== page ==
Tax scams trigger IRS warnings to taxpayers

The already bad situation with tax identity theft has gotten worse, so much so that the IRS has released two public service announcements warning people of the importance of protecting their identity.

The Treasury Inspector General for Tax Administration (TIGTA) has placed advertisements in English and Spanish on Youtube that warn against tax evaders (https://www.youtube.com/user/TIGTAVIDEOS). The twin victims of criminals are the taxpayers and the government: the more the government can deter illegal activity, the better off the taxpayers and the treasury.

Tax scammers use a variety of schemes to separate individuals, businesses, and nonprofits from their money; their heist tools are mainly phone, email and even SMS.

The realistic-looking elements of a fraudulent email are such that a Knoxville man who knows such criminal enterprises exist nevertheless called a phone number that alerted him to a problem. As he spoke to the person answering, he noticed on closer inspection a grammatical error in the body of the message.

He said, “It’s a scam, isn’t it?” The response, he said, was a flood of profanity from the man on the phone peeling the paint off a Navy ship. The Knoxville man eluded the victim, but it was close.

In phone calls, people posing as IRS agents calling about a tax matter can come across as authoritative and convincing — or angry and intimidating. Their tactics can range from polite requests to threats of arrest and jail. What they want is your money now. Any delay and they know they probably won’t get anything.

The PSA says the IRS “always” initiates contact with taxpayers via US Mail. However, the agency’s website indicates that the first contact with a taxpayer is “normally” by mail. Normally does not always mean which means that increased vigilance on the part of taxpayers is necessary.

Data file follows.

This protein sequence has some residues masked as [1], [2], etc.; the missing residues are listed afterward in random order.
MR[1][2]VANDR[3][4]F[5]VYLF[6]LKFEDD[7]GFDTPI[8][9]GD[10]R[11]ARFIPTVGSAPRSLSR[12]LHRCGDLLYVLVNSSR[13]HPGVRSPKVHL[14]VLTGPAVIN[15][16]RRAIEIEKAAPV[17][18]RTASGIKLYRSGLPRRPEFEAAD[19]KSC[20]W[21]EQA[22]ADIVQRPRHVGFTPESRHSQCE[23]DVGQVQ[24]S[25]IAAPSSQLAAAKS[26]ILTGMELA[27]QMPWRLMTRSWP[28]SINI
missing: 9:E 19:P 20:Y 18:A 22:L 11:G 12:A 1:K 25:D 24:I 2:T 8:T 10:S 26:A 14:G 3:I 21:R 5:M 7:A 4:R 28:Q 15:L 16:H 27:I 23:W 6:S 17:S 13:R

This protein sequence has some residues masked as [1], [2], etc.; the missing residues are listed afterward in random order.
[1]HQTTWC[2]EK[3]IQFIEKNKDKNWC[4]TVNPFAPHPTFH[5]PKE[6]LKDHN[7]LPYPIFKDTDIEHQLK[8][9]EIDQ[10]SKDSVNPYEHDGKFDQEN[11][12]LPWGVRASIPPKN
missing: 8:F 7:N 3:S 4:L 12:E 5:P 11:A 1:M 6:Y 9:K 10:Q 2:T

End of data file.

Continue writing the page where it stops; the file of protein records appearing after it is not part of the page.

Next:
Additionally, “IRS officers and tax officials routinely make unannounced visits to a taxpayer’s home or establishment to discuss taxes owed, delinquent tax returns, or overdue business. on payroll tax deposits,” the agency’s website reads.

That said, what should a taxpayer do?

If you receive an email, phone call, or text message in which someone pretends to be from the IRS and demands payment immediately, this is attempted theft. Hang up or do not respond to the email or text message.

If you receive official-looking documents by regular mail that demand immediate payment of taxes due, it is almost certainly a scam. If someone appears, advertised or unadvertised, at a home or business saying they are from the IRS, the agency says they should have two forms of identification, a pocket commission and a personal identity verification.

But in a world where fake things can look or feel very real, and where even a car can be made with specialized printers, how can you be sure credentials are real?

Another IRS webpage provides guidance (https://www.irs.gov/newsroom/how-to-know-its-really-the-irs-calling-or-knocking-on-your-door- collection).

Following the IRS’ advice on how to contact the agency is definitely good practice.

Nevertheless, if in doubt, get the number of an IRS office with no doubt about it and call. You might not pass right away. Its good. If the people contacting you are legitimately from the IRS, this shouldn’t be a problem for them, because the IRS is the agency warning everyone to be on the lookout for tax scams and to take precautions.

It’s a twist on an old adage: Trust, maybe, but verify, definitely.

Jimmy Rodefer is CEO of Rodefer Moss & Co., headquartered in Knoxville, and with offices in Tennessee and Virginia. Contact him at www.rodefermoss.com/Knoxville.

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